Coming of age
Coming of age is a young person's transition from being a child to being an adult. It continues through the teenage years of life; the certain age at which this transition takes place changes in society, as does the nature of the change. It can be a simple legal convention or can be part of a ritual or spiritual event, as practiced by many societies. In the past, in some societies today, such a change is associated with the age of sexual maturity menarche and spermarche. In others, it is associated with an age of religious responsibility. In western societies, modern legal conventions which stipulate points in late adolescence or early adulthood are the focus of the transition. In either case, many cultures retain ceremonies to confirm the coming of age, stories that are told in film are called coming-of-age films, and there are coming-of-age comics. Turning 15, the "age of maturity," as the Baha'i faith terms it, is a time when a child is considered spiritually mature. Declared Baha'is that have reached the age of maturity are expected to begin observing certain Baha'i laws, such as obligatory prayer and fasting.
Theravada boys just under the age of 20 years, undergo a Shinbyu ceremony, where they are initiated into the Temple as Novice Monks. They will stay in the monastery for between 3 days and 3 years, most for one 3-month "rainy season retreat", held annually from late July to early October. During this period the boys experience the rigors of an orthodox Buddhist monastic lifestyle – a lifestyle that involves celibacy, formal voluntary poverty, absolute nonviolence, daily fasting between noon and the following day's sunrise. Depending on how long they stay, the boys will learn various chants and recitations in the canonical language – the Buddha's more famous discourses and verses – as well as Buddhist ethics and higher monastic discipline. If they stay long enough and conditions permit, they may be tutored in the meditative practices that are at the heart of Buddhism's program for the self-development of alert tranquillity and divine mental states. After living the novitiate monastic life for some time, the boy, now considered to have "come of age," will either take higher ordination as a ordained monk or will return to lay life.
In Southeast Asian countries, where most pracitioners of Theravada Buddhism reside, women will refuse to marry a man who has not ordained temporarily as a Samanera in this way at some point in his life. Men who have completed this Samanera ordination and have returned to lay life are considered primed for adult married life and are described in the Thai language and the Khmer language by terms which translate as "cooked," "finished," or "cooled off" in English, as in meal preparation/consumption. Thus, one's monastic training is seen to have prepared one properly for familial and civic duty and/or one's passions and unruliness of the boy are seen to have "cooled down" enough for him to be of use to a woman as a proper man. According to the Grand Historian, Zhou Gongdan or the Duke of Zhou wrote the Rite of Zhou in about 3000 years ago, which documented fundamental ceremonies in ancient China, the Coming of Age rite was included. Confucius and his students wrote the Book of Rites, which introduced and further explained important ceremonies in Confucianism.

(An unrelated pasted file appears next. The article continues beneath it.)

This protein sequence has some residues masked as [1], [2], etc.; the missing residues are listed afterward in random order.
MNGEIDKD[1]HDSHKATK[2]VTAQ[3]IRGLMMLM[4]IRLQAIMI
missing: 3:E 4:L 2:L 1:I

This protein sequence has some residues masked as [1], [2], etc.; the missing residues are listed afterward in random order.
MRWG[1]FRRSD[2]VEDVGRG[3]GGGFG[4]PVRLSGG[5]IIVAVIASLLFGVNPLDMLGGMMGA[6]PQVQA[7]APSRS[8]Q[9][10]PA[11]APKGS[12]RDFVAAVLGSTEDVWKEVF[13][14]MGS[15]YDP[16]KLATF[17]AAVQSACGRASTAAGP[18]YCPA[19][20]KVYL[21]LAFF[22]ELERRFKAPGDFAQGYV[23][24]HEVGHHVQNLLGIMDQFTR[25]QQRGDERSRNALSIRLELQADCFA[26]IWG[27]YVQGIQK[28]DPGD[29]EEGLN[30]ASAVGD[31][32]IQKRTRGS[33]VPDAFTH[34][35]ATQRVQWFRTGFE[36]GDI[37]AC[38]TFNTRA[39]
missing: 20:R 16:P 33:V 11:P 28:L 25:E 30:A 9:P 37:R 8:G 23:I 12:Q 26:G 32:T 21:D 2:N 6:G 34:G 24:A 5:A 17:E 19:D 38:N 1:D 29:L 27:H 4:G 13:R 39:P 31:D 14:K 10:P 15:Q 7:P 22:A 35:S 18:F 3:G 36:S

When a man turned 20, his parents would hold a Guan Li. These rites were considered the representatives of a person being mature and was prepared to get married and start a family; the main dates and procedures may differ in different historical periods or geology. During this rite of passage, the young person receives his/her style name. In many Western Christian churches, a young person celebrates his/her Coming of Age with the Sacrament of Confirmation; this is done by the Bishop laying his hands upon the foreheads of the young person, marking them with the seal of the Holy Spirit. In some denominations during this sacrament, the child adopts a confirmation name, added onto their Christian name. In Christian denominations that practice Believer's Baptism, the ritual can be carried out after the age of accountability has arrived; some traditions withhold the rite of Holy Communion from those not yet at the age of accountability, on the grounds that children do not understand what the sacrament means.
In the 20th century, Roman Catholic children began to be admitted to communion some years before confirmation, with an annual First Communion service - a practice, extended to some paedobaptist Protestant groups - but since the Second Vatican Council, the withholding of confirmation to a age, e.g. mid-teens in the United States, early teens in Ireland and Britain, has in some areas been abandoned in favour of restoring the traditional order of the three sacraments of initiation. In some denominations, full membership in the Church, if not bestowed at birth must wait until the age of accountability and is granted only after a period of preparation k
Prince John of the United Kingdom
Prince John of the United Kingdom was the fifth son and youngest of the six children born to King George V and his wife, Queen Mary. At the time of John's birth, his father was the Prince of Wales and heir apparent to the reigning monarch of the United Kingdom, King Edward VII. In 1910, George succeeded to the throne upon Edward's death and John became fifth in the line of succession to the British throne. In 1909, John was discovered to have epilepsy; as his condition deteriorated, he was sent to live at Sandringham House and was kept away from the public eye. There, he was cared for by his governess, "Lala" Bill, befriended local children whom his mother had gathered to be his playmates. Prince John died at Sandringham in 1919, following a severe seizure, was buried at nearby St Mary Magdalene Church, his illness was disclosed to the wider public only after his death. Prince John's alleged seclusion has subsequently been brought forward as evidence for the inhumanity of the royal family. However, records show that the Prince was in some ways given favourable treatment by his parents, in comparison with his siblings, contrary to the belief that he was hidden from the public from an early age, John for most of his life was a "fully-fledged member of the family", appearing in public until after his eleventh birthday.